The magnitude of the slave trade, and its impact on African society, shocks the senses. According to The New Encyclopædia Britannica, 1976, “estimates of the slaves shipped across the Atlantic run from 30,000,000 to 100,000,000.” More conservative estimates give the figure “as about 15 million.” But even the lesser estimates are staggering, especially when one considers the casualties involved. It must be acknowledged that Africans were captured both directly by whites and in wars and raids by blacks, who sold their countrymen to white slave traders. No matter who bore initial responsibility, the captives were then marched to the coast, and held at embarkation stations. Then, chained together by twos, they were crammed below in the holds of ships in a space only large enough for them to lie down. There they spent most of the fifty-day Atlantic voyage without light or fresh air. About a third of the prisoners are estimated to have died even before boarding ship, and another third in passage.

It was in the early 1500’s that the first slaves were brought to the West Indies and South America to work the mines and plantations. In 1619 a Dutch slave ship delivered the first blacks to North America, not as slaves but as indentured servants. However, later in the 1600’s slavery was fully established, and, in time, there were some four million black slaves in the United States.

What Slavery Did to Them

Africans commonly were delivered first to the West Indies, where they were “seasoned,” or broken in as slaves, before being shipped to America. The policy was to separate people of the same tribal origin, to prevent any mass uprisings. Even families were broken up, and new names were given the slaves by the traders or by their new masters. The aim was to make blacks subservient, obedient. In the process, their personalities were distorted, their mentalities suppressed, and, realizing the futility of resisting, blacks often began to behave as if they were inferior.

Slave codes were formulated to assure their complete subordination. The Encyclopedia Americana says:

“Slaves could not own property, possess firearms, engage in commerce, leave the plantation without permission from their owners, testify in court except against other Negroes, make contracts, learn to read and write, or hold meetings without the presence of white persons. . . . the murder or rape of a slave or of a free Negro by a white person was not regarded as a serious offense.”—Vol. 20, 1959, p. 67.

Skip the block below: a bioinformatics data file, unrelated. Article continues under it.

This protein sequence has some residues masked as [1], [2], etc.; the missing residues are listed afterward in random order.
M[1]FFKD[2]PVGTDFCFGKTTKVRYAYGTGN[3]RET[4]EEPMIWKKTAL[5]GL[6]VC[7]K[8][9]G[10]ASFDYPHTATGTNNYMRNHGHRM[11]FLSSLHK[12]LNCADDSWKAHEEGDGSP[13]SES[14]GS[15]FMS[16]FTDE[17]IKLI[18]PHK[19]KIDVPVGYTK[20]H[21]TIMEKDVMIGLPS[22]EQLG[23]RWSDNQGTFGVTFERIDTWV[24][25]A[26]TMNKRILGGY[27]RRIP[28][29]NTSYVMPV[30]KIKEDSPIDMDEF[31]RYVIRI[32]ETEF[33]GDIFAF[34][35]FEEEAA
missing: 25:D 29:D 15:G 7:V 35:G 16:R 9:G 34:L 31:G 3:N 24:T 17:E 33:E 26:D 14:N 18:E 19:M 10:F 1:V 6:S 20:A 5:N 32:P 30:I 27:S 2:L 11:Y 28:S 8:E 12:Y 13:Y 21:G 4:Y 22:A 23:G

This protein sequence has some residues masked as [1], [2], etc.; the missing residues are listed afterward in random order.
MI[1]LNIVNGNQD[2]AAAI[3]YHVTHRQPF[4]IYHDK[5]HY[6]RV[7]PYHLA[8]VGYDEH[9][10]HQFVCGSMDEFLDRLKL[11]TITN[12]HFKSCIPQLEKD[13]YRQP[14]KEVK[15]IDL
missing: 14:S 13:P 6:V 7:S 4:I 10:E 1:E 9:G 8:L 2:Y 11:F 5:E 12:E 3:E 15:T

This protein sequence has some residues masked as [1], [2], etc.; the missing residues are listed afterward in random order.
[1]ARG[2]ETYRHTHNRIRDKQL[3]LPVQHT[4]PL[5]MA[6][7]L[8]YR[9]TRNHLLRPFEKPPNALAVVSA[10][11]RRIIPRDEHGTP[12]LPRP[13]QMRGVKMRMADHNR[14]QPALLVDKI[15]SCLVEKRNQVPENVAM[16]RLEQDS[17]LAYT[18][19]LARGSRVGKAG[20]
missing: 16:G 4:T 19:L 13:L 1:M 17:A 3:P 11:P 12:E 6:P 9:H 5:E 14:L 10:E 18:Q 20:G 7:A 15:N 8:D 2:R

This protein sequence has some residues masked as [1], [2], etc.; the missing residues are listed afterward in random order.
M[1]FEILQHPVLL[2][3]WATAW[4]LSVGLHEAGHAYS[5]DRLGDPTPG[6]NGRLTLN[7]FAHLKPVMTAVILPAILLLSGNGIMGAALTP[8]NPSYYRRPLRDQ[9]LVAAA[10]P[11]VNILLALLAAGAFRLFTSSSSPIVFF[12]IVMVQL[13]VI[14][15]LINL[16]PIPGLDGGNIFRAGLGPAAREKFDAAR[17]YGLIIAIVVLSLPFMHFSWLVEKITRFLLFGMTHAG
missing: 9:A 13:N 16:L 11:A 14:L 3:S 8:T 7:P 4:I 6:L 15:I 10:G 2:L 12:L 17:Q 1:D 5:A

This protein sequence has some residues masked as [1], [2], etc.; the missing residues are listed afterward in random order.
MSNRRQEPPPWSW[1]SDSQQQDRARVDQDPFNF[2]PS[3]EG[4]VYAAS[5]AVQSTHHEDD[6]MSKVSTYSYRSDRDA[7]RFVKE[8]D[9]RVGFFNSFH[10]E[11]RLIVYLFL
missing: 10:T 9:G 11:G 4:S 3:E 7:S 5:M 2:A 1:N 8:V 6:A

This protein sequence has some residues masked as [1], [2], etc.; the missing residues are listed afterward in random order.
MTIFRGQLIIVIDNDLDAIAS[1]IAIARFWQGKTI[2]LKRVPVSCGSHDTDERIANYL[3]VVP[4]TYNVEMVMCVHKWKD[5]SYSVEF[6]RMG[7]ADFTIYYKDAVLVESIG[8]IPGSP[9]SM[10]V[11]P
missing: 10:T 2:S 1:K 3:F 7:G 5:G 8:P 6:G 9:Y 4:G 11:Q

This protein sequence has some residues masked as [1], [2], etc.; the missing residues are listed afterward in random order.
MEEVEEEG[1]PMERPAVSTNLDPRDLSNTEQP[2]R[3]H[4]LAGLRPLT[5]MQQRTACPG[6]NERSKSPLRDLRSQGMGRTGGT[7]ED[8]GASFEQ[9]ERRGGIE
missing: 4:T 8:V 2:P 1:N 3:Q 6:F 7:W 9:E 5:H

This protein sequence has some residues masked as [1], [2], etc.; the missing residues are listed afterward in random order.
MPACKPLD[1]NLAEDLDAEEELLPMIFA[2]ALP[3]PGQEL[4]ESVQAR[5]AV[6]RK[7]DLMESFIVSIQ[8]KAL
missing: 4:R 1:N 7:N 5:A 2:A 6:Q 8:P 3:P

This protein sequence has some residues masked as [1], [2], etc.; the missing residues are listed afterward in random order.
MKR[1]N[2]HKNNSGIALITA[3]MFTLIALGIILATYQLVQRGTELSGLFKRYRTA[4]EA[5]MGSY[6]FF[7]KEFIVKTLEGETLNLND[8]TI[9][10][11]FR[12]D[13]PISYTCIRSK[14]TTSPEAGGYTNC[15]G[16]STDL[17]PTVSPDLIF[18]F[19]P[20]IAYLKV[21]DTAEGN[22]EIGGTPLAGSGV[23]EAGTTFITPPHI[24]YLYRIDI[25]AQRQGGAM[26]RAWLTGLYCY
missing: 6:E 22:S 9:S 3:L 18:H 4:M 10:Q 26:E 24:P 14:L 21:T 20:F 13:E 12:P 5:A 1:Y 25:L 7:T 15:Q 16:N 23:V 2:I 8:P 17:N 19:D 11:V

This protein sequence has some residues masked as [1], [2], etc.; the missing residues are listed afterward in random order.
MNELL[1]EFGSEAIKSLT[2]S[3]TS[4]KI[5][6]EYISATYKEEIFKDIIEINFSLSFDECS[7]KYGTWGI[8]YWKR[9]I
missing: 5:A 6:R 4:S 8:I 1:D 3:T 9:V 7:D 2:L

In most slave-holding states, the punishment for teaching a black to read or write was either a fine, a whipping or imprisonment. In 1808 the United States made the slave trade illegal. However, the trade continued despite the law, since slaves were in greater demand than ever. This led to an ultimate perversion—producing slaves for sale. The Encyclopedia Americana explains: “A large-scale and profitable domestic slave trade developed, and some of the most cruel and cold-blooded incidents of the slave system were associated with it, such as the breeding of slaves in the older states for sale farther south, and the constant breaking of family ties by selling members separately.”—Vol. 20, 1959, p. 67.

Yes, the view that blacks were “not men” led to the breeding and selling of them, as is commonly done with livestock. Then, abruptly, in 1865, slavery was fully abolished in the United States. Yet attitudes persisted, and blacks were kept “in their place”—that of subordination to whites—by segregation laws and other means. Lynching by hanging was one important instrument of control. There were, on an average, 166 lynchings annually between 1890 and 1900. Also, as The Encyclopedia Americana relates:. “The sexual exploitation of Negro women by white men continued to be tolerated. Negroes received grossly unfair and discriminatory treatment at the hands of police and frequently in the courts.”—Vol. 20, 1959, p. 70.

Are we talking about ancient history? No, the grandparents of many living blacks were slaves. And people living today have heard from the lips of former slaves what life was like then. Even into the 1950’s the mass media in America portrayed blacks as inferior—invariably their role was as servants to whites.

Generally, however, blacks were not visible at all, neither in magazines, on television nor in newspapers, except in stories of crime. They were discriminated against at every turn, receiving second-rate schooling, and being barred from certain types of employment and from many other benefits enjoyed by whites. Practically everywhere doors of opportunity were shut to them, robbing many of any hope of improving their lot.